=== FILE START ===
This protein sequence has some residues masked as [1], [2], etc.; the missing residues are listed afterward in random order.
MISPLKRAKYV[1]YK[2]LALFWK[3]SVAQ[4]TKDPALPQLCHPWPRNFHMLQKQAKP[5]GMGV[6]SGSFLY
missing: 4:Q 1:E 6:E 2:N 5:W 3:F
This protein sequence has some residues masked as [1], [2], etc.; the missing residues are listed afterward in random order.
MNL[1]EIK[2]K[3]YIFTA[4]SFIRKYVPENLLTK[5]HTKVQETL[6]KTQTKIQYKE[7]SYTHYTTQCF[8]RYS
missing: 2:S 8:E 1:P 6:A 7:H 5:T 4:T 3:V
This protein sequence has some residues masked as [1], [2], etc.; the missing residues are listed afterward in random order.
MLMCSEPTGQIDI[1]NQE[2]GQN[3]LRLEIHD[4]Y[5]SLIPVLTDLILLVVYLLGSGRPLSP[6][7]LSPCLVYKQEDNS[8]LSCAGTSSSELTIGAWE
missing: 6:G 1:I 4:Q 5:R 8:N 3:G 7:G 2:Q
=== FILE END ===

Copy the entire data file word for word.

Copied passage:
This protein sequence has some residues masked as [1], [2], etc.; the missing residues are listed afterward in random order.
MISPLKRAKYV[1]YK[2]LALFWK[3]SVAQ[4]TKDPALPQLCHPWPRNFHMLQKQAKP[5]GMGV[6]SGSFLY
missing: 4:Q 1:E 6:E 2:N 5:W 3:F
This protein sequence has some residues masked as [1], [2], etc.; the missing residues are listed afterward in random order.
MNL[1]EIK[2]K[3]YIFTA[4]SFIRKYVPENLLTK[5]HTKVQETL[6]KTQTKIQYKE[7]SYTHYTTQCF[8]RYS
missing: 2:S 8:E 1:P 6:A 7:H 5:T 4:T 3:V
This protein sequence has some residues masked as [1], [2], etc.; the missing residues are listed afterward in random order.
MLMCSEPTGQIDI[1]NQE[2]GQN[3]LRLEIHD[4]Y[5]SLIPVLTDLILLVVYLLGSGRPLSP[6][7]LSPCLVYKQEDNS[8]LSCAGTSSSELTIGAWE
missing: 6:G 1:I 4:Q 5:R 8:N 3:G 7:G 2:Q